Lieut-Col. Joseph Charles Chambers; late commanding
49th Divisional Train in World War.
Walter Boughten Chambers, architect, born at Brooklyn
1866; a brother of William; A.B. Yale 1887; studied at Paris 1889; member
American Institute of Architects, and New York Chapter of same. Home, 161
East 64th Street; Office, 109 Broad Street, New York.
Isaiah Meneh Chambers, clergyman,; born Mifflinsburgh,
PA., 1865; A. B. Lafayette College, 1889; A.M., 1892; built a $10,000 church
before his graduation; Presbyterian; pastor First Church, Merchantville,
N.J. since 1892. Inaugurated in 1907, "The Syndicate of Love," and
organization now reaching around the world, for the distribution through
personal letters the "hopeword" for the sorrowful and discouraged. Author:
"At the Beautiful Gate," Reuben the Builder," "Harold Payson," "The Modern
Devil," "Satan or Christ." Home, Merchantville, N.J.
In 1780 an act was passed by the Georgia Tory
Legislature and was signed by the Governor, condemning 151 Georgians by name
as inciting "wicked and unprovoked rebellion" in the Georgia Colony. This
list of names is now Georgia's cherished "Roll of Honor." Peter Chambers, a
shopkeeper, perhaps a descendant of Peter of the Rappahannock Colony, was
one of these Sons of Liberty of the rebellious South.
About 1775, Jesse Chambers was born in Virginia. In
1810 he settled in Fayette Co., Ind. In the 30's, 40's, and 40's his son
Frank taught school near Connersville. Frank has three sons: James, Jesse,
and John. John was a Civil War veteran, and resided at Muncie, Indiana,
till his death about 1915. I have personal acquaintance with two of his
sons, Edward and Arthur.
Judge A. C. Avery, born 1836, was a native resident of
Burke Co., N.C. and a relative of Henry A. of Chattanooga. In my own line
we have an Avery born in 1797; Stephen Avery, born in 1839; Avery Chambers
Hancock; and our newspaper Avery, now of Ephrata, Washington. Does anyone
doubt a relationship?
The River Chamberses on the Yadkin were regarded as kin
to the Henry Chambers line. Maxwell Chambers of the "River" line was a
prominent member of the Rowan County Committee of Safety, 1774-1776, and was
a member of the N.C. House of Commons in 1779, and again in 1789. Joseph
chambers represented the county in 1810; Henry, in 1816; and William in
1824. James M. Chambers connects with this line. If I have been able to
provoke a little correspondence with this line, I think I could have joined
to us a large Southern relationship, but sometimes "silence is golden."
James M. Chambers was a land owner in Salem Township,
Delaware Co., Ind., in 1831-1836. He was perhaps a brother of William H.
Chambers, the pioneer of Flat Rock, Bartholomew County. See the statement
of the late Alexander Chambers of Danville in regard to John Chambers and
Alexander Chambers, born 1832, was a graduate of the
U.S. Military Academy. In 1863 he was made Brigadier General of a division
of Iowa infantry. In 1867 he was made a Major General of the 22nd Iowa.
George Chambers, in 1835, signed the Cherokee treaty at
Red-Clay, Whitfield Co., GA. By the terms of this treaty the Cherokees left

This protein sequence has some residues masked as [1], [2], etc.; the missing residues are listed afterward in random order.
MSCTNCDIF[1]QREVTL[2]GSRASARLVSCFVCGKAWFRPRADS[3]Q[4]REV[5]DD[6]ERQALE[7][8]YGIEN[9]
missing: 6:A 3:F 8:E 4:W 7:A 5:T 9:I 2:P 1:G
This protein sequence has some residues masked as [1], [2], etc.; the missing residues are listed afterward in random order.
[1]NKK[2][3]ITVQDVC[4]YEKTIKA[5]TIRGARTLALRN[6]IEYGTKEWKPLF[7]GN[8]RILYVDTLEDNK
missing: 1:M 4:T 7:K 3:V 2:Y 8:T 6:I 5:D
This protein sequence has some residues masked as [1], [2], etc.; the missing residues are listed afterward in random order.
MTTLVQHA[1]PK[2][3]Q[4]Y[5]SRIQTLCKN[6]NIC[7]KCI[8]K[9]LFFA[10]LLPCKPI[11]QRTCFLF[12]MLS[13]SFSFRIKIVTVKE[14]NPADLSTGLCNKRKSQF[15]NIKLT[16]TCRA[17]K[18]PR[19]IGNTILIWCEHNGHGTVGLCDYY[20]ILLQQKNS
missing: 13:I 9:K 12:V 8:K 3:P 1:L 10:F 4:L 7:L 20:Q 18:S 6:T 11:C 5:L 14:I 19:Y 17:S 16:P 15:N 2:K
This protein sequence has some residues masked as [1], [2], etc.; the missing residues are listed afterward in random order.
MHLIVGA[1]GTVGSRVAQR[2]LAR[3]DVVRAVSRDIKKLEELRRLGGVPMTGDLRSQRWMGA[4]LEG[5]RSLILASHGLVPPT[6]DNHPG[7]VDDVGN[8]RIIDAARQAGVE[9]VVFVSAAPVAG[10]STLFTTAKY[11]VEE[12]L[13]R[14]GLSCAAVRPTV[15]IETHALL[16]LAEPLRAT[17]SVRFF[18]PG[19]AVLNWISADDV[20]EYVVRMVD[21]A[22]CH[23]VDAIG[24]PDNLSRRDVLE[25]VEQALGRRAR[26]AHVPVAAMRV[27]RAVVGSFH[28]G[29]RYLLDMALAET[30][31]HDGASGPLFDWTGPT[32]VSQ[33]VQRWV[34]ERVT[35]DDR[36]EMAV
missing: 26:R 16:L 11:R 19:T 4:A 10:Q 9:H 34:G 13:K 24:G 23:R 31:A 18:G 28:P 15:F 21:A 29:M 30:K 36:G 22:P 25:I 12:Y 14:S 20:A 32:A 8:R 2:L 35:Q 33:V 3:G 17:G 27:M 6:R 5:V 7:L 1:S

their Georgia lands and moved beyond the Mississippi. As this event is of
record, anyone may inform himself concerning it, should he so desire.
John M. Chambers was one of the pioneers of Cherokee
John T. and Joseph Chambers were two of the first
settlers in Carroll Co., GA. John Chambers was a pioneer of Fayette Co.,
Charles Augustus Chambers, son of Joseph Augustus
Chambers, was born at Portland, Maine, in 1873. He is a horticulturist with
Luther Burbank, San Francisco.
John Story Chambers, financier and civil engineer, was
born at Trenton, N.J. in 1782. He was probably a grandson of Alexander, who
was alderman and commissary of the Revolution. At least he was of the
descent of the elder John Chambers, the friend of Thomas Story, who died at
Trenton in 1746.
A. Chambers (1794) settled at Florida, or "Snaketown,"
in Henry Co., Ohio. From this stock was one William Chambers, a resident of
Flat Rock Township, Henry Co., known there in 1837.
William Chambers of Frederic Co., VA, cast a vote for
George Washington in 1758.
Alexander Chambers and his brother David entered the
Confederate Army of Virginia for a term of three years.
President Washington let the contract for building the
National Road from Fort Henry (Wheeling) to Maysville, KY, to Col. Ebenezer
Zane in 1796.
A newspaper correspondent of the Indianapolis News,
whether from the records or from his own vivid imagination, I know not, has
honored the Chambers name in this fashion:
"From musty lore I reproduce these facts: Chambers
--business and executive ability, strong, courageous, frugal, reserved in
manner, and if only slightly known, not popular.
"Spiro dum spiro (While I breathe I hope).
Non praeda, sed victoria (Not the spoil, but the
Lux mihi laurus (Light is a laurel to me)."
Now where the news-gatherer found the above can only be
surmised. It is quite probable, however, that these mottoes are not thrust
upon us, but are ours from choice. For five centuries at least the alumni
rolls of colleges and universities have contained the Chambers name. To
illustrate, from Indiana University, we find: